"The FLQ Hutch is a piece of furniture based on all the misinformation about Quebec I had growing up. I remember driving from Ottawa into the Gatineau with my parents around the age of eight, and the moment you crossed the border all the houses were these strange colours. I asked: "why do they paint their houses such weird colours?" And my mother said: "Oh that's because they ship all the mis-tints to Quebec." And then you get an inkling of what Quebec was like in the 40s or 50s. Then there was the FLQ Crisis. Back when the FLQ were blowing up mailboxes both of my aunts lived within one block of a blown up mailbox, and it was something that the whole family looked at and said 'things are changing here.' And then the FLQ killed Pierre Laporte. In school we were all taken into the gymnasium and there was a tiny little tv, it was black and white but from a distance it looked blue. And we all had to sit there and watch the funeral, but we weren't told what it was. My two brothers were in the room that day and we've talked about it, we didn't know what was going on. It was like worshipping this lone blue object. It took years before we figured out what it was." —Douglas Coupland, speaking in the audio guide app that accompanied the Vanouver Art Galley exhibition Douglas Coupland: everywhere is anywhere is anything is everything.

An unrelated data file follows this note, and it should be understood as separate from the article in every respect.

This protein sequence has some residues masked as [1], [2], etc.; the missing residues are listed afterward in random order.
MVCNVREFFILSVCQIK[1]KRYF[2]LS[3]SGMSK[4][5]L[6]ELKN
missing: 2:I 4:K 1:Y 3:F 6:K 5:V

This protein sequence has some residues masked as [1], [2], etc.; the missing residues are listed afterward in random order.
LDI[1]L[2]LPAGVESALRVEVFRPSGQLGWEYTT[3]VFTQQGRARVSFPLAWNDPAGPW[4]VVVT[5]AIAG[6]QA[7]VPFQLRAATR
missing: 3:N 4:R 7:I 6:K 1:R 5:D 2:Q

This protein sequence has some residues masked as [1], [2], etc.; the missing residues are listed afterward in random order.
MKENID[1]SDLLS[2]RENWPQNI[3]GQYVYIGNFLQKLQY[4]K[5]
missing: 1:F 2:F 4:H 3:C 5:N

Through a wide range of media including assemblage, installation, painting, photography, sculpture and quilts, Coupland has persistently investigated Canadian cultural identity, both benign and menacing. Using imagery and objects latent with symbolic meaning for Canadians, he delineates what it means to be Canadian, offering a “secret handshake” not easily understood by others.